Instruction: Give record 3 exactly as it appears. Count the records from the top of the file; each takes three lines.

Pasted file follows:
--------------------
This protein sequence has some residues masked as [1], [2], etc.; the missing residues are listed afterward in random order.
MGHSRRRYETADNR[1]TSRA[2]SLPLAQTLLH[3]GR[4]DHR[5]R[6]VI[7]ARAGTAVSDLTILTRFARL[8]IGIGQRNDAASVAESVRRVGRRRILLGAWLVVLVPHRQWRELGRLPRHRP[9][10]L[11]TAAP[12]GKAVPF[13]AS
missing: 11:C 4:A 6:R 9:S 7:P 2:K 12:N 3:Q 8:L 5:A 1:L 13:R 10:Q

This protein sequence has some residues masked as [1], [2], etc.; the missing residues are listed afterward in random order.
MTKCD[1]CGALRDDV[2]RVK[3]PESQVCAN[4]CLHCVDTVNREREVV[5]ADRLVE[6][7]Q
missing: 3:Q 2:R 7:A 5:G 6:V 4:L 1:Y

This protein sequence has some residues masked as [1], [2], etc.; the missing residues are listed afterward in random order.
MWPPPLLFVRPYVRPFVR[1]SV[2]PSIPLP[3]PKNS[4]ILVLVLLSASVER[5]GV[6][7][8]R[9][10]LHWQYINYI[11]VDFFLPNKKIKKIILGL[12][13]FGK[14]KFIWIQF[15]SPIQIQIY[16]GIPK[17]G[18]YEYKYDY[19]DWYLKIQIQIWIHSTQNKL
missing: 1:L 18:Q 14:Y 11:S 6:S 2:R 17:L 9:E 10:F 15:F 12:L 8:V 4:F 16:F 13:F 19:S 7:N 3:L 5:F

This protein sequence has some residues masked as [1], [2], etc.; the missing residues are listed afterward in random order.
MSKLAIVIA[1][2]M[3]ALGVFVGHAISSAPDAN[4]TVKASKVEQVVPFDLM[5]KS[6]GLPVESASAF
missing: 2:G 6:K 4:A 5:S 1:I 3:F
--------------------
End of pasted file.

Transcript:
This protein sequence has some residues masked as [1], [2], etc.; the missing residues are listed afterward in random order.
MWPPPLLFVRPYVRPFVR[1]SV[2]PSIPLP[3]PKNS[4]ILVLVLLSASVER[5]GV[6][7][8]R[9][10]LHWQYINYI[11]VDFFLPNKKIKKIILGL[12][13]FGK[14]KFIWIQF[15]SPIQIQIY[16]GIPK[17]G[18]YEYKYDY[19]DWYLKIQIQIWIHSTQNKL
missing: 1:L 18:Q 14:Y 11:S 6:S 2:R 17:L 9:E 10:F 15:F 12:L 8:V 4:F 16:F 13:F 19:S 7:N 3:L 5:F